My rating: 4 of 5 stars
waited for this one for so long, i had to devour it in a day when it finally arrived. and very tasty it was, too.
so, the gist: Frida and Cal escape LA once climate change and the odd earthquake or two makes big cities in scenic california uninhabitable. off to the woods they go and Live Off the Land.
normally i would find a premise like that pretty silly–anything with Live Off the Land in it makes me eyeroll. because really, how can we Live Off the Land, unless the Land starts sprouting 7-11s? we who haven’t a frickin clue how to tan a deerskin, even if we knew how to get ahold of a deer, even if we knew what to do to skin it? how would we grow crops? how would we cook, or preserve food, or make thread, or soothe a fever? we can’t. we are Homo Techno, and even if we are forcibly unplugged from our digital lives, we don’t know shit about natural ones any more. skill sets that took centuries to accumulate have disappeared practically overnight.
but! the story had california in it, and i love california, so i thought i’d give it a whirl.
and Lepucki took care of my advance objections by giving us Cal, who went to school in a weird college that was half books and half learning how to Live Off the Land. ha! torpedoed moi, didn’t she? anyway. Cal is out in the woods with Frida, and they’re getting by. until they get her pregnant. and then Frida feels pretty sure they’d best find some kind of civilization.
Frida is an interesting character to me in that i can’t quite like her but i do understand her and she feels real to me. Cal, i feel a little warmer toward, but in the book’s switches back and forth between the two i can see the faults and weaknesses of both. it is all rather endearing, to be inside the heads of two people one feels lukewarm about, but who are indisputably human (as so many characters in fiction these days are not).
anyway they set out for the Spikes–weird defensive structures that seem a cross between found-art sculpture and defensive fortifications, and are creepy as fuck–and, surprisingly, are permitted in. after which they must figure out what the hell kind of weird group they’ve allied themselves to, because things are not as they seem.
plotting in this book pretty much rocks. it hits a really sweet spot–you want very much to find out what is going on and what happened in the past, but Lepucki does a great job of handing you that info in the context of Frida and Cal’s turbulent emotional seas. so as you learn more about the group, you learn more about Frida and Cal. kind of hard to explain, but i know a masterful job when i see it.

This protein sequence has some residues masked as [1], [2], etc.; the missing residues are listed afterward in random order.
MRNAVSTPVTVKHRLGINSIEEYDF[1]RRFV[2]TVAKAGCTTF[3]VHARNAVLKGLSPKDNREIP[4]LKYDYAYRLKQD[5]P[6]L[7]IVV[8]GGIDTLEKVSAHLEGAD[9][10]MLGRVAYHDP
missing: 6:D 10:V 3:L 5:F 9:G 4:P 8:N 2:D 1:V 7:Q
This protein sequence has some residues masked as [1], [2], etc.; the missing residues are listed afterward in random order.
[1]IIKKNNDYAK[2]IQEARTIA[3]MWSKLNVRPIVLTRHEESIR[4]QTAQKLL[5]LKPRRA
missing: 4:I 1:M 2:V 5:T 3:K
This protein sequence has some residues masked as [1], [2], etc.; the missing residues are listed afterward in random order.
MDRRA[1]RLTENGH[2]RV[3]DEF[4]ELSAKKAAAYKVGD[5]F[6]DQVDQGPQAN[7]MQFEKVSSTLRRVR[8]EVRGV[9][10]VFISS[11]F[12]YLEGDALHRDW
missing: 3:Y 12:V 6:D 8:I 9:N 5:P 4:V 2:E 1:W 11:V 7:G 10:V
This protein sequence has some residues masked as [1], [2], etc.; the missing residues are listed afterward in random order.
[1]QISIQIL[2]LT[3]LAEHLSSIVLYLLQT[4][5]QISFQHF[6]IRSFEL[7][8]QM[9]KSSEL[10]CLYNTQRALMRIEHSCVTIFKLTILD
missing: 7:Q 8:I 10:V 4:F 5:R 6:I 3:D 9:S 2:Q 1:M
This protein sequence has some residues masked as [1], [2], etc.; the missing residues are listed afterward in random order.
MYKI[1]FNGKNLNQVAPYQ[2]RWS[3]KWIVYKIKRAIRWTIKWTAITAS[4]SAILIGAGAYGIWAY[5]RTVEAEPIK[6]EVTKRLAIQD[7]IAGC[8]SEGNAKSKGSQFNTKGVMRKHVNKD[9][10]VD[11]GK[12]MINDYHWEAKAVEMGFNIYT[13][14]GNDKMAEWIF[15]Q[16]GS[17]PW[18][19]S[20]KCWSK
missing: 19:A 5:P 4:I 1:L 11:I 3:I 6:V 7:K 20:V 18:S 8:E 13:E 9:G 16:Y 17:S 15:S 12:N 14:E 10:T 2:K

so, good plot, good characters, lots of interesting themes. but it does fall down on two counts.
one, it’s not in california. i know because not once does she mention poison oak. or much of any plant life that isn’t bog-standard or gardened. for most folk that really won’t matter, but as i say, i looked forward to this book in part because it was in my beloved california… and i really wanted to see a pro write about our natural world. but really, this book could be set anywhere.
the second criticism is rather more of a disappointment…
in our post-apocalyptic world, women’s spines seem to have been erased by climate change along with the reservoirs. i’m pretty convinced that once a person (male or female) has a right, it’s damned hard to take it away from them. and you know, except for that annoying 79 cents on the dollar thing and a pervasive sexist culture, we women are equal at least on paper. mostly.
but the women in this book–not forgetting that they’ve been traumatized–just give it all away. yep, back to the old bargain: you keep me from getting raped, and all my autonomy is yours.
not only is that pretty hard to swallow in terms of verisimilitude, it’s just kind of gross.
thanks to our pervasively sexist culture, women learn young when to operate in the shadows and when to be out in the open. yet these women seem to have mostly just effaced themselves. i can’t buy it–even in openly misogynist cultures, women have their own power structures and wield them to some effect. and these women still remember when everybody had to at least pay lip service to the idea of equality.
so that’s rather a disappointment. i don’t require that female characters be Wonder Women, just that they be whole women. that idea seems to fall apart in this book.
it does bring up more than enough other grist to chew on, though–what the real effects of climate change are likely to be, how power & money will always seek to protect themselves (and devil take the hindmost), how astonishingly easy it is to sell the soul.
so on the whole, i say, it’s worth a read. just, feminists? don’t be surprised if it reaches up to punch you in the face from time to time.